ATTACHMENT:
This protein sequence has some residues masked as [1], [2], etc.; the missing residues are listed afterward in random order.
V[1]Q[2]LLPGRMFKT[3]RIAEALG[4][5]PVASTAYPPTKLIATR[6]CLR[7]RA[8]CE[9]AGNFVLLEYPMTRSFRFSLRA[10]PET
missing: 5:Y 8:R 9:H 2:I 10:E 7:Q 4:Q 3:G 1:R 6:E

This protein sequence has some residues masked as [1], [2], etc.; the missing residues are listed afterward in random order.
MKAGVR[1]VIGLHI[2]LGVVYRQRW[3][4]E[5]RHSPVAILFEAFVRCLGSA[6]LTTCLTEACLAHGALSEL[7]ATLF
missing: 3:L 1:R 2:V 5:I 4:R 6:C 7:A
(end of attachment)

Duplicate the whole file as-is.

This protein sequence has some residues masked as [1], [2], etc.; the missing residues are listed afterward in random order.
V[1]Q[2]LLPGRMFKT[3]RIAEALG[4][5]PVASTAYPPTKLIATR[6]CLR[7]RA[8]CE[9]AGNFVLLEYPMTRSFRFSLRA[10]PET
missing: 5:Y 8:R 9:H 2:I 10:E 7:Q 4:Q 3:G 1:R 6:E

This protein sequence has some residues masked as [1], [2], etc.; the missing residues are listed afterward in random order.
MKAGVR[1]VIGLHI[2]LGVVYRQRW[3][4]E[5]RHSPVAILFEAFVRCLGSA[6]LTTCLTEACLAHGALSEL[7]ATLF
missing: 3:L 1:R 2:V 5:I 4:R 6:C 7:A